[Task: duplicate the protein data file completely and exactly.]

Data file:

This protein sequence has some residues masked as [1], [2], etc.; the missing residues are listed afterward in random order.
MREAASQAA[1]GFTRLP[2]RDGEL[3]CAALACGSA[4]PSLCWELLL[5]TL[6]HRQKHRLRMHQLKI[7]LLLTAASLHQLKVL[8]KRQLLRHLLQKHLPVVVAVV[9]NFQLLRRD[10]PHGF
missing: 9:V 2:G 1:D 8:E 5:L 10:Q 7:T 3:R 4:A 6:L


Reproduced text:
This protein sequence has some residues masked as [1], [2], etc.; the missing residues are listed afterward in random order.
MREAASQAA[1]GFTRLP[2]RDGEL[3]CAALACGSA[4]PSLCWELLL[5]TL[6]HRQKHRLRMHQLKI[7]LLLTAASLHQLKVL[8]KRQLLRHLLQKHLPVVVAVV[9]NFQLLRRD[10]PHGF
missing: 9:V 2:G 1:D 8:E 5:L 10:Q 7:T 3:R 4:A 6:L